Given the numerous apocryphal tales that abound regarding the British motorcycle industry, it seems sensible to pay more attention to the stories that come from the people who actually worked in the industry rather than self-proclaimed experts who were never actually there.
Not only did Hughie Hancox start work at Meriden in 1954, he stayed with the company for a further 20 years, barring a short break for national service, although even that had an element of Triumph work, for he spent it with the White Helmets motorcycle display team!
While, latterly, Hughie was a Triumph restorer and vice-chairman of the Triumph Owners Club, he’s well-placed to write a book about all the goings-on inside the Triumph factory, given that he spent time as a customer service relations officer, a road tester, and in the tool room, on final assembly, in service repair and even the experimental department.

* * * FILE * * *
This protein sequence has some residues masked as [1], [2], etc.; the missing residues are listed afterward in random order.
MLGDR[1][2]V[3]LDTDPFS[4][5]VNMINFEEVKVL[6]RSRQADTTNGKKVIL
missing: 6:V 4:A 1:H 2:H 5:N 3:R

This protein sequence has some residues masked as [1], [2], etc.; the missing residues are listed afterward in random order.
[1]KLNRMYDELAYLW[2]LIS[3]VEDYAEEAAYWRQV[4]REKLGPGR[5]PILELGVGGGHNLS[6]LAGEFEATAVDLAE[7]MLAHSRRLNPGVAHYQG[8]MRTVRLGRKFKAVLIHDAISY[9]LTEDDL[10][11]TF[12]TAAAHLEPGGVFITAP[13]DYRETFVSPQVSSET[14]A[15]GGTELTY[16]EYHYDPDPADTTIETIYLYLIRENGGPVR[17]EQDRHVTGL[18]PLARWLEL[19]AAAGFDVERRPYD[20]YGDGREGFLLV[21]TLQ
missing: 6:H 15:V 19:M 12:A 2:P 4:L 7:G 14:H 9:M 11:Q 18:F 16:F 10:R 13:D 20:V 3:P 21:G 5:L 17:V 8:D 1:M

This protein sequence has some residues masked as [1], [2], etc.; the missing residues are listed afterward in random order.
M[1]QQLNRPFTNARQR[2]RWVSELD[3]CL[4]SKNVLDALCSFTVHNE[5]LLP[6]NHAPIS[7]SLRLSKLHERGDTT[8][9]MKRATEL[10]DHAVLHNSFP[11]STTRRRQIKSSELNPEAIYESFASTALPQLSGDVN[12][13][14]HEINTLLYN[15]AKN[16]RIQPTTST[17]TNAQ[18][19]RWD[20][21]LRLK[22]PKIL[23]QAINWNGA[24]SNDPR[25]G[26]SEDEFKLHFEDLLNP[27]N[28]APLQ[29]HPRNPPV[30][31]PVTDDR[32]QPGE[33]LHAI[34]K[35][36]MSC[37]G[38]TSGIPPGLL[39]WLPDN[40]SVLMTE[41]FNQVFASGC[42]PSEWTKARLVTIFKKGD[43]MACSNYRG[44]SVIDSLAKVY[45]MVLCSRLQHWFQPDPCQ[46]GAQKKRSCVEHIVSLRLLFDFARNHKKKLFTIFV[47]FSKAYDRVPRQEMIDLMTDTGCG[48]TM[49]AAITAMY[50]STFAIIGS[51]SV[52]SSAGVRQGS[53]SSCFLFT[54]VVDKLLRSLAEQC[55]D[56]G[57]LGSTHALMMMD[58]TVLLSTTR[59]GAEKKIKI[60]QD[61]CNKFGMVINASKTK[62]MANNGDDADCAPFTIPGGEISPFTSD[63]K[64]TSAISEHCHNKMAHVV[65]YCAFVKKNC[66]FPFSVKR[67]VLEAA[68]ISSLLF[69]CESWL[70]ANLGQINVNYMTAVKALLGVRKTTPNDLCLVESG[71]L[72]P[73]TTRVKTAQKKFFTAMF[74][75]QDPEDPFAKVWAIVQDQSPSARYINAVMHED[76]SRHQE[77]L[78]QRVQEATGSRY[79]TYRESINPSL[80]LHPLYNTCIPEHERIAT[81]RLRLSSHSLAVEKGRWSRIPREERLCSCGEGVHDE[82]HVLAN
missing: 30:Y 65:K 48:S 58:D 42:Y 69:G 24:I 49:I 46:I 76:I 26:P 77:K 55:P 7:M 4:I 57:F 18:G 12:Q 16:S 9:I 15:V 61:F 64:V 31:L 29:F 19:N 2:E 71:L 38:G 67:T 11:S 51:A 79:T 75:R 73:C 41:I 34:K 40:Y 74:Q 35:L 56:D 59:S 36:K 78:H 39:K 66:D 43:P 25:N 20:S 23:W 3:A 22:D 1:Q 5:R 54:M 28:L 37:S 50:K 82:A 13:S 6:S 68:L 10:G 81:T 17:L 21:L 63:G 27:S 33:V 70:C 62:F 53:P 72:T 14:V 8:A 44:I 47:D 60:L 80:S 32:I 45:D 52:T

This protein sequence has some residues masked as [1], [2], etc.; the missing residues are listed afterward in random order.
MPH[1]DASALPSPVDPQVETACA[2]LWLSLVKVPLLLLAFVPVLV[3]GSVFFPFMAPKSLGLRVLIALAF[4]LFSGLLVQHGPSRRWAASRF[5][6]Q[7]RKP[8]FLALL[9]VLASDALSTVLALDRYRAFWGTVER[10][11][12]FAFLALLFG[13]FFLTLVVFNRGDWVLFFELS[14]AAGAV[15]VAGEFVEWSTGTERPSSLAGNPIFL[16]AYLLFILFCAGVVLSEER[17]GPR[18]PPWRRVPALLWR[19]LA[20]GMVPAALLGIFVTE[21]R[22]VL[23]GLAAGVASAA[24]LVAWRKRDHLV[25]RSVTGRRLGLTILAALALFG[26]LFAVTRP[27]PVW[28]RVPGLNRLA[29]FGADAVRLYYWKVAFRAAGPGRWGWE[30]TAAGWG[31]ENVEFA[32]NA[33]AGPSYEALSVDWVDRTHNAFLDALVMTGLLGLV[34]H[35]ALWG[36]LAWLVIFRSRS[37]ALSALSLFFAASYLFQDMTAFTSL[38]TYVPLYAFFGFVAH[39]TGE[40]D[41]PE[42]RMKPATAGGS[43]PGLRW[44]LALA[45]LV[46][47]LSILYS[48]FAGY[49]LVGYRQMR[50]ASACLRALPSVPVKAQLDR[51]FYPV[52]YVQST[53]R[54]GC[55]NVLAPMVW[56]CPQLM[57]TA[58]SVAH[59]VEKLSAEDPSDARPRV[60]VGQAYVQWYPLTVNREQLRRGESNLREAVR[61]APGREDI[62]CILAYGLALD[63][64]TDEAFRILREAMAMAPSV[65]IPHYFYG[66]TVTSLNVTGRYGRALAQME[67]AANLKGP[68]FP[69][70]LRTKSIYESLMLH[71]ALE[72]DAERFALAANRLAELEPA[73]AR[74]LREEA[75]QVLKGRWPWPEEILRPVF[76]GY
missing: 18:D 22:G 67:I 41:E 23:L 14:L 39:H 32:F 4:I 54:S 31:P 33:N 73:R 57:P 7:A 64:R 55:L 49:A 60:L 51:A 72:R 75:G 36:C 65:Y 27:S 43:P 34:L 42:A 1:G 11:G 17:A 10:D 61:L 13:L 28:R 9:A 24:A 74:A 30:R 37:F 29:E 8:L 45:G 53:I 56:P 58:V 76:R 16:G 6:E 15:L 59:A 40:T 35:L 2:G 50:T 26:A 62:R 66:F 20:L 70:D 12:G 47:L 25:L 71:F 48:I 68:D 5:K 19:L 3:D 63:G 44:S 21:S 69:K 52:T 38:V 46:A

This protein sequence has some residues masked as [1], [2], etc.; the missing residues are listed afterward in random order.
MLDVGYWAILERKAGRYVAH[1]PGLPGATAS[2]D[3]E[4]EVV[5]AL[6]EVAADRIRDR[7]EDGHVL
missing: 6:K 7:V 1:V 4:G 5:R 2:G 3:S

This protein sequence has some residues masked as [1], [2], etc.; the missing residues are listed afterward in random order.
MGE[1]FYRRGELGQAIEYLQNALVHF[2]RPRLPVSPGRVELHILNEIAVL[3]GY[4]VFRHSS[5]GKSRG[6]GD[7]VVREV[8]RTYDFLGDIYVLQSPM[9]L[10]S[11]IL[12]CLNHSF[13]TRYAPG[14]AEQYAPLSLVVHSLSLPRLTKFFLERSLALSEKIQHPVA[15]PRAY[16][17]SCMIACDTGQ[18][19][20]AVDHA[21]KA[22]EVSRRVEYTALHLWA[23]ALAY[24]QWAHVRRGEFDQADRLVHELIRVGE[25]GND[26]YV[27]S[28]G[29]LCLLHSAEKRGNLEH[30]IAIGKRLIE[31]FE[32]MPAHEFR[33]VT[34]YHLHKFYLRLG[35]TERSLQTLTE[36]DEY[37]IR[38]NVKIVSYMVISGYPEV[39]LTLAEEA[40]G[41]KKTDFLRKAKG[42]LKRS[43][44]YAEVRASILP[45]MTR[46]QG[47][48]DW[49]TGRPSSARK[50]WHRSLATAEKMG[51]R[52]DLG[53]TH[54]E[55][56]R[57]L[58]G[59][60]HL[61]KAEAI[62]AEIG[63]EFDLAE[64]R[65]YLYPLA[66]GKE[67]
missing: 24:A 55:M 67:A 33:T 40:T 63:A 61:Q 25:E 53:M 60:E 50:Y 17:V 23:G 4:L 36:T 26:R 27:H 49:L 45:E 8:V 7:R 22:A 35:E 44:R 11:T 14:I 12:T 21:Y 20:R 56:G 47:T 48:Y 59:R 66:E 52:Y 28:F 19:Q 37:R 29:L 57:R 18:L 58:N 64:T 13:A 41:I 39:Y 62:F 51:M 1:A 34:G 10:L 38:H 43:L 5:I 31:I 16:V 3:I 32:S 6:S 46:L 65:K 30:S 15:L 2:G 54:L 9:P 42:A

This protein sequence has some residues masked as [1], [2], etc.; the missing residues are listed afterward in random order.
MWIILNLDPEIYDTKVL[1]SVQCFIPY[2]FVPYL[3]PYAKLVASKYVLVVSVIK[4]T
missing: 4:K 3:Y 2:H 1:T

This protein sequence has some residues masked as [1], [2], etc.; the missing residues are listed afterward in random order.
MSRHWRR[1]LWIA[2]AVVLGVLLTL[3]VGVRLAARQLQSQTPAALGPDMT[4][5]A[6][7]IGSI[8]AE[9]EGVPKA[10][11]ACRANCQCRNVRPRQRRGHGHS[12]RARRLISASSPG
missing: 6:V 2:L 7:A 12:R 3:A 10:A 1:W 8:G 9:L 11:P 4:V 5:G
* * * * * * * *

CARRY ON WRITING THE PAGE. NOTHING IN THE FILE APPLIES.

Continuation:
Well written and entertaining, the book contains not only anecdotes that apply to motorcycling during the Fifties and Sixties, but also interesting comments on how working practices in the Meriden factory – much like in industry throughout the country – changed over that time.
With numerous photographs, and some fascinating line drawings, this is a book that is well worth its cost (£19.99) to any classic motorcycle fanatic, especially a Triumph one!
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